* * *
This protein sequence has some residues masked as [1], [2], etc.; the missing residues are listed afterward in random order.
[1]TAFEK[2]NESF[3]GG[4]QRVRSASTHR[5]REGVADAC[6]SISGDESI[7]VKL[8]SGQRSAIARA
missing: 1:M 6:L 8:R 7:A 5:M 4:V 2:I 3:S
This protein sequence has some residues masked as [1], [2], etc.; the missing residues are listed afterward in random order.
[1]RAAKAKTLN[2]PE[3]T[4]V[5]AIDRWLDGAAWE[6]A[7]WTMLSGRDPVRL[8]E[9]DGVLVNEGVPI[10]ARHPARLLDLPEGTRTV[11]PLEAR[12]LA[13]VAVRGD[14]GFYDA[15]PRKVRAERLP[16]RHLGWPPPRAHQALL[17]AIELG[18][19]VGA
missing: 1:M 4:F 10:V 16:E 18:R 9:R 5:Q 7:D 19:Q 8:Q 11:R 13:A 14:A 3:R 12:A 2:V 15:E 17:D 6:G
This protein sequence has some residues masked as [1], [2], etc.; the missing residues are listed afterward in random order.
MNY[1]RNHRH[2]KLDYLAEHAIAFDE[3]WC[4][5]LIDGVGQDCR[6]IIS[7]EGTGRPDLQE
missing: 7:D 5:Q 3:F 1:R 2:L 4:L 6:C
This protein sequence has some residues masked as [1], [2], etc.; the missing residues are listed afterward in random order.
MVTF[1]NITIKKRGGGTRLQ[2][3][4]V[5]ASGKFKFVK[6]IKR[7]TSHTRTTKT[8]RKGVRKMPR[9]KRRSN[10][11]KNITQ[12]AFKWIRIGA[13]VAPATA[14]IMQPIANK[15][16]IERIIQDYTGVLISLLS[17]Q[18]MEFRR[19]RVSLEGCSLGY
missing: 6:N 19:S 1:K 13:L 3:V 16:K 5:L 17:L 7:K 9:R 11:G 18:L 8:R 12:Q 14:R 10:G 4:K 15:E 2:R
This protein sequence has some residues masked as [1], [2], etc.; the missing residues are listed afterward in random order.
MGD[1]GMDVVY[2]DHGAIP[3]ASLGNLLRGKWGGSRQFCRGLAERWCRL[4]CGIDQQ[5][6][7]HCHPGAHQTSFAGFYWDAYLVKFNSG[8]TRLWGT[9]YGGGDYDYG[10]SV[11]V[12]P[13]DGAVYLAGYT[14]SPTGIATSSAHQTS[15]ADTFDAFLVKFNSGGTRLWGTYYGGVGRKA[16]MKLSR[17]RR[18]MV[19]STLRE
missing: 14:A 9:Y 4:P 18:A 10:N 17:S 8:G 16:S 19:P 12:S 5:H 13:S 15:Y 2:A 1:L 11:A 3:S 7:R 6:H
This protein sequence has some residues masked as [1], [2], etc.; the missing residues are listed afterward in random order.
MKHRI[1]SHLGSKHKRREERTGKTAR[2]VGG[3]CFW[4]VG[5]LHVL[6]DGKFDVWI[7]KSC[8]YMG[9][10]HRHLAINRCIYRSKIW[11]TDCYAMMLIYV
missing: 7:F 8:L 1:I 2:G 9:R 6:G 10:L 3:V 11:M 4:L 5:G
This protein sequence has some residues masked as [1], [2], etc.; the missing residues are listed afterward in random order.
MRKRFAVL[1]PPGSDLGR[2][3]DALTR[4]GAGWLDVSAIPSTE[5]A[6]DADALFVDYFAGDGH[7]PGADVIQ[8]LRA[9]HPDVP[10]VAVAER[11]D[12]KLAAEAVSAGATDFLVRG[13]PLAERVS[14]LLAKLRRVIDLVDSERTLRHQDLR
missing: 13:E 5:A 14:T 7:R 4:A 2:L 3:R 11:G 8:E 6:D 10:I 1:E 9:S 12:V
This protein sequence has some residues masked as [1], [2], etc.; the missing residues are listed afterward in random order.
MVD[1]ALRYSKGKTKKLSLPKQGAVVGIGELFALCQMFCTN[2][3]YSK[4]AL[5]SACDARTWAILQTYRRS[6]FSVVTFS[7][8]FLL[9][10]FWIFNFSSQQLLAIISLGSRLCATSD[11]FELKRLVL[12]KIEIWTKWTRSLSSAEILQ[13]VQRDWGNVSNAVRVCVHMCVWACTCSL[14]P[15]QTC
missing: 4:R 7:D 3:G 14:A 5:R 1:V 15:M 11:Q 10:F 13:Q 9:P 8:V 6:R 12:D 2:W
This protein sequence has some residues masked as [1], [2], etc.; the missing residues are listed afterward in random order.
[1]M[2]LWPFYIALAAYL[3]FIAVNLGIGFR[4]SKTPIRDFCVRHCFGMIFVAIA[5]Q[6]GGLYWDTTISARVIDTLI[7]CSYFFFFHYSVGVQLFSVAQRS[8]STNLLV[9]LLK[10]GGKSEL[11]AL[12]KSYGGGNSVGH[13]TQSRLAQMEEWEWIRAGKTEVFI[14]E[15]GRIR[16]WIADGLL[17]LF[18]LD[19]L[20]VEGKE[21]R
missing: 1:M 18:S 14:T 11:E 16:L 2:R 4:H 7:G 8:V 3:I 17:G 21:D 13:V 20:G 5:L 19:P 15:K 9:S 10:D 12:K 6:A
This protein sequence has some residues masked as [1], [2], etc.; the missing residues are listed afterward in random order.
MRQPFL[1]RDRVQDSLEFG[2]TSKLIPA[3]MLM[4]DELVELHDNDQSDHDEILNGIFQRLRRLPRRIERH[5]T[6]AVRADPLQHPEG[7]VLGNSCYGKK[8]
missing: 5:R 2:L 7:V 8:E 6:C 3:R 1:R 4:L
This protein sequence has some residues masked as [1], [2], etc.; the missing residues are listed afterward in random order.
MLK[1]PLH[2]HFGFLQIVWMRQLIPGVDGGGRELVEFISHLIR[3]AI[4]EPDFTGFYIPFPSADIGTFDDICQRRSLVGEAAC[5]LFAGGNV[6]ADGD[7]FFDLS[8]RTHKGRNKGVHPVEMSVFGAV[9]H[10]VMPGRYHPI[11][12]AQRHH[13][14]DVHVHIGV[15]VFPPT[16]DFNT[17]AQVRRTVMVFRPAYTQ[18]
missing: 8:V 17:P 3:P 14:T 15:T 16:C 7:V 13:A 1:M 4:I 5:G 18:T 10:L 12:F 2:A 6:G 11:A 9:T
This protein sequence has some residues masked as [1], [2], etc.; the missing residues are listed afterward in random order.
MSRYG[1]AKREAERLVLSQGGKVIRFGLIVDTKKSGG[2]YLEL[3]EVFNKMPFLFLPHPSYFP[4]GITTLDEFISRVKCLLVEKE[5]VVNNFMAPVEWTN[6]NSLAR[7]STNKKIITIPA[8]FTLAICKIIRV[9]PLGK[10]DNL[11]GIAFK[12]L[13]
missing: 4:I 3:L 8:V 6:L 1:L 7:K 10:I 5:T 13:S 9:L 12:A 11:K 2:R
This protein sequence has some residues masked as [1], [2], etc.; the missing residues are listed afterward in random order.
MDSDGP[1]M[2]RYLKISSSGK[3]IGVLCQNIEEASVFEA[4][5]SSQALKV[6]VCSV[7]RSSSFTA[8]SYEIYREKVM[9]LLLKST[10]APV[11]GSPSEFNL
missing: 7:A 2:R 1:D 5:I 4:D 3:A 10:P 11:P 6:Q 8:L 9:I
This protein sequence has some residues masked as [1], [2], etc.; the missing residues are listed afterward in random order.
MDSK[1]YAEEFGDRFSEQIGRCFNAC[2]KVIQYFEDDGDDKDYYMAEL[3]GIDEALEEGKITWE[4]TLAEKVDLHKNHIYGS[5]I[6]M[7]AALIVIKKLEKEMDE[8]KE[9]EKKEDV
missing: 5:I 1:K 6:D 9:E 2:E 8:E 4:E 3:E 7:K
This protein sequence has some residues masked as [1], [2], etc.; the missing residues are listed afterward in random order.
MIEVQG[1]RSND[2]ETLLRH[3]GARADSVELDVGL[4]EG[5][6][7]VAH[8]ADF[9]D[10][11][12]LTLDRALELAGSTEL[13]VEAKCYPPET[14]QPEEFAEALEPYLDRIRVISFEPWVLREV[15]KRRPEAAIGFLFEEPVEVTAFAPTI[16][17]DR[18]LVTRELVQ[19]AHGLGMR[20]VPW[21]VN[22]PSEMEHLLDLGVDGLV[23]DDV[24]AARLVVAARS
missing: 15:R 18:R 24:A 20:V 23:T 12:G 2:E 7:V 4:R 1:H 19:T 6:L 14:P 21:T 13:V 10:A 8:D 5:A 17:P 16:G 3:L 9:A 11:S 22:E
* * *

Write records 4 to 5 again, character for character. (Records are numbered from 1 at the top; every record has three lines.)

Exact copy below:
This protein sequence has some residues masked as [1], [2], etc.; the missing residues are listed afterward in random order.
MVTF[1]NITIKKRGGGTRLQ[2][3][4]V[5]ASGKFKFVK[6]IKR[7]TSHTRTTKT[8]RKGVRKMPR[9]KRRSN[10][11]KNITQ[12]AFKWIRIGA[13]VAPATA[14]IMQPIANK[15][16]IERIIQDYTGVLISLLS[17]Q[18]MEFRR[19]RVSLEGCSLGY
missing: 6:N 19:S 1:K 13:L 3:V 16:K 5:L 17:L 7:K 9:R 11:G 18:L 8:R 12:Q 14:R 10:G 4:K 15:E 2:R
This protein sequence has some residues masked as [1], [2], etc.; the missing residues are listed afterward in random order.
MGD[1]GMDVVY[2]DHGAIP[3]ASLGNLLRGKWGGSRQFCRGLAERWCRL[4]CGIDQQ[5][6][7]HCHPGAHQTSFAGFYWDAYLVKFNSG[8]TRLWGT[9]YGGGDYDYG[10]SV[11]V[12]P[13]DGAVYLAGYT[14]SPTGIATSSAHQTS[15]ADTFDAFLVKFNSGGTRLWGTYYGGVGRKA[16]MKLSR[17]RR[18]MV[19]STLRE
missing: 14:A 9:Y 4:P 18:A 10:N 17:S 8:G 16:S 19:P 12:S 5:H 13:S 15:Y 2:A 1:L 11:A 3:S 7:R 6:H